The third line has been the source of much rabbinic comment through the ages. Much has been written on the double use of the word “justice.” However, the Talmud focuses on the word “pursue.” How does one pursue justice? Talmud tells us to “follow the scholars to their academies.” (Sanhedrin 32b) This means that the judges should have a quality education and be well grounded Torah, past teachings, and relevant decisions. These men will have the knowledge required to render quality decisions.
The use of the double word “Justice” has also been a subject of great discussion. Some commentators have noted that every word in Torah has meaning and no extraneous words are included. Then, why a double “Justice?” Maybe, because there is no punctuation, bold, or italic letters in Torah, there is no way to show emphasis…. So, the double use of the word may have been included as a way of added emphasis for this important concept.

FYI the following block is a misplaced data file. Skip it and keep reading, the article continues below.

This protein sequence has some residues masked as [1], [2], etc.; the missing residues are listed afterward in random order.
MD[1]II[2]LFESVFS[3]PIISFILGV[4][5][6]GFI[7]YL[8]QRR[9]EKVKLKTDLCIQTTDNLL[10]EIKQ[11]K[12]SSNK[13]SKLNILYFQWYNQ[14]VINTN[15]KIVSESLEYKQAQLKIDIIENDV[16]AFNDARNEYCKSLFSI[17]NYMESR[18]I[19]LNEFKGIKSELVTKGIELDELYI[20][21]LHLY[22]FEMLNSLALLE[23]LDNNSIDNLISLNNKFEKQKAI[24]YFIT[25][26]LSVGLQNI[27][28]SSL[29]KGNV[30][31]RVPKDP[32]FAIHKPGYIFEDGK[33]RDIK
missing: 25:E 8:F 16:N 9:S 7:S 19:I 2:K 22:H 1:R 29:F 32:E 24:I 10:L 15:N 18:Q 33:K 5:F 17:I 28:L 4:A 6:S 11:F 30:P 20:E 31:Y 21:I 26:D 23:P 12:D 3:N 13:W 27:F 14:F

Then there are many major sages who have given this double word added meaning. Rabbi Ashi (352-427, re-established the Academy at Sura and was the first editor of the Babylonian Talmud) wrote; “Justice, justice you shall pursue, the first [mention of justice] refers to a decision based on strict law, the second, to a compromise.” (Sanhedrin 32b). Here the Talmud is actually suggesting that there are two ways to view a decision: strict law and compromise…. Justice and justice.